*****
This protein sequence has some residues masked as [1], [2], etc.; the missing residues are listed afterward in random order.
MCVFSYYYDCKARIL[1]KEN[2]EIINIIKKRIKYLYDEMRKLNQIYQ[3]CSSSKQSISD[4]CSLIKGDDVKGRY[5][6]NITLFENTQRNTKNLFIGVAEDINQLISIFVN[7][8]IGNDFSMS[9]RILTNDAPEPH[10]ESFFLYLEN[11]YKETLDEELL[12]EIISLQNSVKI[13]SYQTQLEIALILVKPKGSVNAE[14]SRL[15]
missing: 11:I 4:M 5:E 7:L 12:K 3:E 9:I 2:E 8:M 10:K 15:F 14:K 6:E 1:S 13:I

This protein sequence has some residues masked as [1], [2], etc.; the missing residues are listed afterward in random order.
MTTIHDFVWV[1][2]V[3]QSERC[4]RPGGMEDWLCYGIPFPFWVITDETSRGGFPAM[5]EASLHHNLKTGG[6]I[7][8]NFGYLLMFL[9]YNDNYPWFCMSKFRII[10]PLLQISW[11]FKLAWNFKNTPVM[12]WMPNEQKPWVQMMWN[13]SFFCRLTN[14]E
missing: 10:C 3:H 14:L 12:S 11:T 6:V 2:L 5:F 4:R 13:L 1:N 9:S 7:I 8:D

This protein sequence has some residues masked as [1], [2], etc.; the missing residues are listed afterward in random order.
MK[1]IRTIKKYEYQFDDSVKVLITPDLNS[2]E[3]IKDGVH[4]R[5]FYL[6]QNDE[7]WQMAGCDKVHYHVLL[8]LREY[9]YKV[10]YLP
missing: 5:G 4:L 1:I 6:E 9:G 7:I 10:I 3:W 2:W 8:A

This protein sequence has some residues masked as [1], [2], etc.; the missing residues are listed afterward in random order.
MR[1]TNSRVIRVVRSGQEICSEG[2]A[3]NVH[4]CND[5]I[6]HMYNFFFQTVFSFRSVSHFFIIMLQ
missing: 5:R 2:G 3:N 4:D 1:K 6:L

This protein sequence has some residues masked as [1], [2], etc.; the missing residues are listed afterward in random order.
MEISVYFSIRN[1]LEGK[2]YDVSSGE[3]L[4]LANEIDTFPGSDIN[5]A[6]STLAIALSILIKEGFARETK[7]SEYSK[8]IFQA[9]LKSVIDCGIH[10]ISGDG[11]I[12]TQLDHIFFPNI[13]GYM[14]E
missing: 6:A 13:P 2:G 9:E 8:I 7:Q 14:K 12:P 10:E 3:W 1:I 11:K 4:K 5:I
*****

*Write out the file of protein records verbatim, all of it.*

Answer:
This protein sequence has some residues masked as [1], [2], etc.; the missing residues are listed afterward in random order.
MCVFSYYYDCKARIL[1]KEN[2]EIINIIKKRIKYLYDEMRKLNQIYQ[3]CSSSKQSISD[4]CSLIKGDDVKGRY[5][6]NITLFENTQRNTKNLFIGVAEDINQLISIFVN[7][8]IGNDFSMS[9]RILTNDAPEPH[10]ESFFLYLEN[11]YKETLDEELL[12]EIISLQNSVKI[13]SYQTQLEIALILVKPKGSVNAE[14]SRL[15]
missing: 11:I 4:M 5:E 7:L 12:K 3:E 9:I 2:E 8:M 10:K 15:F 14:K 6:E 1:S 13:I

This protein sequence has some residues masked as [1], [2], etc.; the missing residues are listed afterward in random order.
MTTIHDFVWV[1][2]V[3]QSERC[4]RPGGMEDWLCYGIPFPFWVITDETSRGGFPAM[5]EASLHHNLKTGG[6]I[7][8]NFGYLLMFL[9]YNDNYPWFCMSKFRII[10]PLLQISW[11]FKLAWNFKNTPVM[12]WMPNEQKPWVQMMWN[13]SFFCRLTN[14]E
missing: 10:C 3:H 14:L 12:S 11:T 6:V 2:L 5:F 4:R 13:L 1:N 9:S 7:I 8:D

This protein sequence has some residues masked as [1], [2], etc.; the missing residues are listed afterward in random order.
MK[1]IRTIKKYEYQFDDSVKVLITPDLNS[2]E[3]IKDGVH[4]R[5]FYL[6]QNDE[7]WQMAGCDKVHYHVLL[8]LREY[9]YKV[10]YLP
missing: 5:G 4:L 1:I 6:E 9:G 7:I 10:I 3:W 2:W 8:A

This protein sequence has some residues masked as [1], [2], etc.; the missing residues are listed afterward in random order.
MR[1]TNSRVIRVVRSGQEICSEG[2]A[3]NVH[4]CND[5]I[6]HMYNFFFQTVFSFRSVSHFFIIMLQ
missing: 5:R 2:G 3:N 4:D 1:K 6:L

This protein sequence has some residues masked as [1], [2], etc.; the missing residues are listed afterward in random order.
MEISVYFSIRN[1]LEGK[2]YDVSSGE[3]L[4]LANEIDTFPGSDIN[5]A[6]STLAIALSILIKEGFARETK[7]SEYSK[8]IFQA[9]LKSVIDCGIH[10]ISGDG[11]I[12]TQLDHIFFPNI[13]GYM[14]E
missing: 6:A 13:P 2:G 9:E 8:I 7:Q 14:K 12:P 10:E 3:W 1:I 11:K 4:K 5:I